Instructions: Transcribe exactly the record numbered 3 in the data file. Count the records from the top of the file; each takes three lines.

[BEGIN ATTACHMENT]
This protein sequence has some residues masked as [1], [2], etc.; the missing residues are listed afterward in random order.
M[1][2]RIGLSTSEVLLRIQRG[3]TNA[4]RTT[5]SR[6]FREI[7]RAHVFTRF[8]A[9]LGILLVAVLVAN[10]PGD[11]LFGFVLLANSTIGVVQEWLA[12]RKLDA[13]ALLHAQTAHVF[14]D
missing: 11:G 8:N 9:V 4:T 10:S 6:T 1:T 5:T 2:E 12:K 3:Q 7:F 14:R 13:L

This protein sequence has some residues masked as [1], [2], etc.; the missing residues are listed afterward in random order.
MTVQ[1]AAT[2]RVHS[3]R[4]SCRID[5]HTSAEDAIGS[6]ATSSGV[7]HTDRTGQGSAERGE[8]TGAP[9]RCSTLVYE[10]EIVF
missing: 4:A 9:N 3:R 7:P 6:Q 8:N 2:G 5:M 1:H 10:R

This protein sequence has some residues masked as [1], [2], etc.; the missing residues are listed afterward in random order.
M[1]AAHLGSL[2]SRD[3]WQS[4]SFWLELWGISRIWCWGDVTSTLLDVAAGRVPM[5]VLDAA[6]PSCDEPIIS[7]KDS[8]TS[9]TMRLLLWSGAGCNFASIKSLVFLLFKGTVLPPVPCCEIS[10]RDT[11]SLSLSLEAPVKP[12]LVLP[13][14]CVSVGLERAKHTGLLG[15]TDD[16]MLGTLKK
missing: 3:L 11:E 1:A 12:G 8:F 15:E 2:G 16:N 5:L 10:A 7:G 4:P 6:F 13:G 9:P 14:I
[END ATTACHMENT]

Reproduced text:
This protein sequence has some residues masked as [1], [2], etc.; the missing residues are listed afterward in random order.
M[1]AAHLGSL[2]SRD[3]WQS[4]SFWLELWGISRIWCWGDVTSTLLDVAAGRVPM[5]VLDAA[6]PSCDEPIIS[7]KDS[8]TS[9]TMRLLLWSGAGCNFASIKSLVFLLFKGTVLPPVPCCEIS[10]RDT[11]SLSLSLEAPVKP[12]LVLP[13][14]CVSVGLERAKHTGLLG[15]TDD[16]MLGTLKK
missing: 3:L 11:E 1:A 12:G 8:F 15:E 2:G 16:N 5:L 10:A 7:G 4:P 6:F 13:G 9:P 14:I